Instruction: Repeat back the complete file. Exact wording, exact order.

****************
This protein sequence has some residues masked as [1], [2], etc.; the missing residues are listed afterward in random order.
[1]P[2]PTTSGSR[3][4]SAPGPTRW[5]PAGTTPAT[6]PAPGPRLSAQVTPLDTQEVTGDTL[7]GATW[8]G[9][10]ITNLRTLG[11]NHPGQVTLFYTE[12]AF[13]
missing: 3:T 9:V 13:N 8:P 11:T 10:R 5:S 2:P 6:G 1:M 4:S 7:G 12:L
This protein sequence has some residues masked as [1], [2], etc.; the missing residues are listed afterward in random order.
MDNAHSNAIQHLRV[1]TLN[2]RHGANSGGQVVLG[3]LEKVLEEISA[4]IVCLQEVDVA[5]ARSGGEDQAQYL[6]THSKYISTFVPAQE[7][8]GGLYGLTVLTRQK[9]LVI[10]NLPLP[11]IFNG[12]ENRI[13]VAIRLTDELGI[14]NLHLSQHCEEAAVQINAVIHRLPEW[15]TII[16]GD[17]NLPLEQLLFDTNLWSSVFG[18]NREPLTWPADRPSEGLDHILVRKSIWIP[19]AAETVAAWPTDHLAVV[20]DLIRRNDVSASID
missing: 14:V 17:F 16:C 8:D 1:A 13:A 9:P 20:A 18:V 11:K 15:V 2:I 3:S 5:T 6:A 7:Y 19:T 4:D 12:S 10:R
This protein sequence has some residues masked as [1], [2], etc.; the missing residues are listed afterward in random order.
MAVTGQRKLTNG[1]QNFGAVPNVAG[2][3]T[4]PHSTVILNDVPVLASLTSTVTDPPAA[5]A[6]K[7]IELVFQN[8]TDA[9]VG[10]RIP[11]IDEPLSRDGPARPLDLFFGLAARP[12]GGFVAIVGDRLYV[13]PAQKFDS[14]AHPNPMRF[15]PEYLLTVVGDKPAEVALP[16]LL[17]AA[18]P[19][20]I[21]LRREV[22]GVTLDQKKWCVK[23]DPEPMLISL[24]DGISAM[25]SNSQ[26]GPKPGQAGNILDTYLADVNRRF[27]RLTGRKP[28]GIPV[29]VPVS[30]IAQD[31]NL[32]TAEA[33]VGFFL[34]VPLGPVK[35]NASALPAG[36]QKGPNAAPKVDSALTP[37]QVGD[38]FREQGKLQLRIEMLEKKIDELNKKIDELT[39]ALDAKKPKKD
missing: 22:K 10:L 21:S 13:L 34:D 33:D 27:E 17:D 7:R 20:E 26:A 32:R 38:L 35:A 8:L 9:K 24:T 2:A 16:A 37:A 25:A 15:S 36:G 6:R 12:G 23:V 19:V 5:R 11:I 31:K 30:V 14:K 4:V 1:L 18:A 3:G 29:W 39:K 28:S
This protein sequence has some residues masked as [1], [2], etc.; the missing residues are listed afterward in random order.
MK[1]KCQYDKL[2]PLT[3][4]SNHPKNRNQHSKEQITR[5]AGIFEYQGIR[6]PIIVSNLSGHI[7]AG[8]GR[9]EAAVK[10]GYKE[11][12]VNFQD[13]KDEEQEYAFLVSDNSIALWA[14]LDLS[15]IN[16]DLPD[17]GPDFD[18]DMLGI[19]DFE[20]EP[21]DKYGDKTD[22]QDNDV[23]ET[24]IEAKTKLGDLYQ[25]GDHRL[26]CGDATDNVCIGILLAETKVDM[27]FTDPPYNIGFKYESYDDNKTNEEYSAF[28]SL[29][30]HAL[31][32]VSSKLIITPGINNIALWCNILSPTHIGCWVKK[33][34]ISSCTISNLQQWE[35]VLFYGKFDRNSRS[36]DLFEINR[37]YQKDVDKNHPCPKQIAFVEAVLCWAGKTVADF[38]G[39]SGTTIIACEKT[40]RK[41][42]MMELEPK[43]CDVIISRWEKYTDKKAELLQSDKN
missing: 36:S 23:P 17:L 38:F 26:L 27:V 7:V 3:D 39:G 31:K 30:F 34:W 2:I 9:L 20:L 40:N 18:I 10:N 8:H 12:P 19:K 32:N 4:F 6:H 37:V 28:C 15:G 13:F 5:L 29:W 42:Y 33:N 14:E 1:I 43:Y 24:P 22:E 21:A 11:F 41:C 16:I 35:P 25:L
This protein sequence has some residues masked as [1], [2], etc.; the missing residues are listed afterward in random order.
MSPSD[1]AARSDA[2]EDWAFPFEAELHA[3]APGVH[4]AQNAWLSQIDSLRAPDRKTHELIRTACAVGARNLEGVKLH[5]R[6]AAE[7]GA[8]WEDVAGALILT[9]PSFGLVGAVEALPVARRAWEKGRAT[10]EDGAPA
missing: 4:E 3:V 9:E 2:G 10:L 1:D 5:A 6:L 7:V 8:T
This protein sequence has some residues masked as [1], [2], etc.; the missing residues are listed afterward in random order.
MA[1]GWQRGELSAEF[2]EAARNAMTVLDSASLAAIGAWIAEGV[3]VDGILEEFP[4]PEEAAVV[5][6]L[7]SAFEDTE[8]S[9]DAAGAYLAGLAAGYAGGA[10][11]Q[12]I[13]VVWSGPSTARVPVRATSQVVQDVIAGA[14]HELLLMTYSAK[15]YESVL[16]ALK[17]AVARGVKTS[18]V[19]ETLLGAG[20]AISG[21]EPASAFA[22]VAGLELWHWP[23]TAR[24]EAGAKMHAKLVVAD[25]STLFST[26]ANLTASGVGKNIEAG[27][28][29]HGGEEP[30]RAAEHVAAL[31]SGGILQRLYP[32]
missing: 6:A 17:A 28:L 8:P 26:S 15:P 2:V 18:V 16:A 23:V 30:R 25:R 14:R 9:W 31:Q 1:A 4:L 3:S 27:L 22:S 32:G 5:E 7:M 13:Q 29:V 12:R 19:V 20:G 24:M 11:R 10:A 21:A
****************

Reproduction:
This protein sequence has some residues masked as [1], [2], etc.; the missing residues are listed afterward in random order.
[1]P[2]PTTSGSR[3][4]SAPGPTRW[5]PAGTTPAT[6]PAPGPRLSAQVTPLDTQEVTGDTL[7]GATW[8]G[9][10]ITNLRTLG[11]NHPGQVTLFYTE[12]AF[13]
missing: 3:T 9:V 13:N 8:P 11:T 10:R 5:S 2:P 6:G 1:M 4:S 7:G 12:L
This protein sequence has some residues masked as [1], [2], etc.; the missing residues are listed afterward in random order.
MDNAHSNAIQHLRV[1]TLN[2]RHGANSGGQVVLG[3]LEKVLEEISA[4]IVCLQEVDVA[5]ARSGGEDQAQYL[6]THSKYISTFVPAQE[7][8]GGLYGLTVLTRQK[9]LVI[10]NLPLP[11]IFNG[12]ENRI[13]VAIRLTDELGI[14]NLHLSQHCEEAAVQINAVIHRLPEW[15]TII[16]GD[17]NLPLEQLLFDTNLWSSVFG[18]NREPLTWPADRPSEGLDHILVRKSIWIP[19]AAETVAAWPTDHLAVV[20]DLIRRNDVSASID
missing: 14:V 17:F 16:C 8:D 1:A 13:A 9:P 20:A 18:V 11:K 15:V 2:I 3:S 5:T 6:A 7:Y 19:T 4:D 12:S 10:R
This protein sequence has some residues masked as [1], [2], etc.; the missing residues are listed afterward in random order.
MAVTGQRKLTNG[1]QNFGAVPNVAG[2][3]T[4]PHSTVILNDVPVLASLTSTVTDPPAA[5]A[6]K[7]IELVFQN[8]TDA[9]VG[10]RIP[11]IDEPLSRDGPARPLDLFFGLAARP[12]GGFVAIVGDRLYV[13]PAQKFDS[14]AHPNPMRF[15]PEYLLTVVGDKPAEVALP[16]LL[17]AA[18]P[19][20]I[21]LRREV[22]GVTLDQKKWCVK[23]DPEPMLISL[24]DGISAM[25]SNSQ[26]GPKPGQAGNILDTYLADVNRRF[27]RLTGRKP[28]GIPV[29]VPVS[30]IAQD[31]NL[32]TAEA[33]VGFFL[34]VPLGPVK[35]NASALPAG[36]QKGPNAAPKVDSALTP[37]QVGD[38]FREQGKLQLRIEMLEKKIDELNKKIDELT[39]ALDAKKPKKD
missing: 22:K 10:L 21:S 13:L 34:D 33:D 27:E 17:D 7:R 20:E 26:A 32:R 38:L 35:A 8:L 9:K 24:T 2:A 16:A 37:A 25:A 15:S 36:G 6:R 12:G 23:V 19:V 5:R 11:I 31:K 30:V 14:K 4:V 1:L 18:A 3:G 29:W 39:K 28:S
This protein sequence has some residues masked as [1], [2], etc.; the missing residues are listed afterward in random order.
MK[1]KCQYDKL[2]PLT[3][4]SNHPKNRNQHSKEQITR[5]AGIFEYQGIR[6]PIIVSNLSGHI[7]AG[8]GR[9]EAAVK[10]GYKE[11][12]VNFQD[13]KDEEQEYAFLVSDNSIALWA[14]LDLS[15]IN[16]DLPD[17]GPDFD[18]DMLGI[19]DFE[20]EP[21]DKYGDKTD[22]QDNDV[23]ET[24]IEAKTKLGDLYQ[25]GDHRL[26]CGDATDNVCIGILLAETKVDM[27]FTDPPYNIGFKYESYDDNKTNEEYSAF[28]SL[29][30]HAL[31][32]VSSKLIITPGINNIALWCNILSPTHIGCWVKK[33][34]ISSCTISNLQQWE[35]VLFYGKFDRNSRS[36]DLFEINR[37]YQKDVDKNHPCPKQIAFVEAVLCWAGKTVADF[38]G[39]SGTTIIACEKT[40]RK[41][42]MMELEPK[43]CDVIISRWEKYTDKKAELLQSDKN
missing: 36:S 23:P 17:L 38:F 26:L 27:V 7:V 3:D 39:G 31:K 30:F 34:W 2:I 9:L 20:L 40:N 18:I 10:N 8:H 12:P 19:K 32:N 4:F 6:H 37:V 28:C 15:G 13:F 5:L 29:W 42:Y 33:N 14:E 1:I 43:Y 24:P 22:E 21:A 11:F 41:C 16:I 35:P 25:L
This protein sequence has some residues masked as [1], [2], etc.; the missing residues are listed afterward in random order.
MSPSD[1]AARSDA[2]EDWAFPFEAELHA[3]APGVH[4]AQNAWLSQIDSLRAPDRKTHELIRTACAVGARNLEGVKLH[5]R[6]AAE[7]GA[8]WEDVAGALILT[9]PSFGLVGAVEALPVARRAWEKGRAT[10]EDGAPA
missing: 4:E 3:V 9:E 2:G 10:L 1:D 5:A 6:L 7:V 8:T
This protein sequence has some residues masked as [1], [2], etc.; the missing residues are listed afterward in random order.
MA[1]GWQRGELSAEF[2]EAARNAMTVLDSASLAAIGAWIAEGV[3]VDGILEEFP[4]PEEAAVV[5][6]L[7]SAFEDTE[8]S[9]DAAGAYLAGLAAGYAGGA[10][11]Q[12]I[13]VVWSGPSTARVPVRATSQVVQDVIAGA[14]HELLLMTYSAK[15]YESVL[16]ALK[17]AVARGVKTS[18]V[19]ETLLGAG[20]AISG[21]EPASAFA[22]VAGLELWHWP[23]TAR[24]EAGAKMHAKLVVAD[25]STLFST[26]ANLTASGVGKNIEAG[27][28][29]HGGEEP[30]RAAEHVAAL[31]SGGILQRLYP[32]
missing: 6:A 17:A 28:L 8:P 26:S 15:P 2:V 18:V 16:A 23:V 30:R 25:R 14:R 9:W 31:Q 1:A 4:L 3:S 27:L 22:S 32:G 5:E 7:M 13:Q 29:V 12:R 19:V 20:G 24:M 11:R 10:A 21:A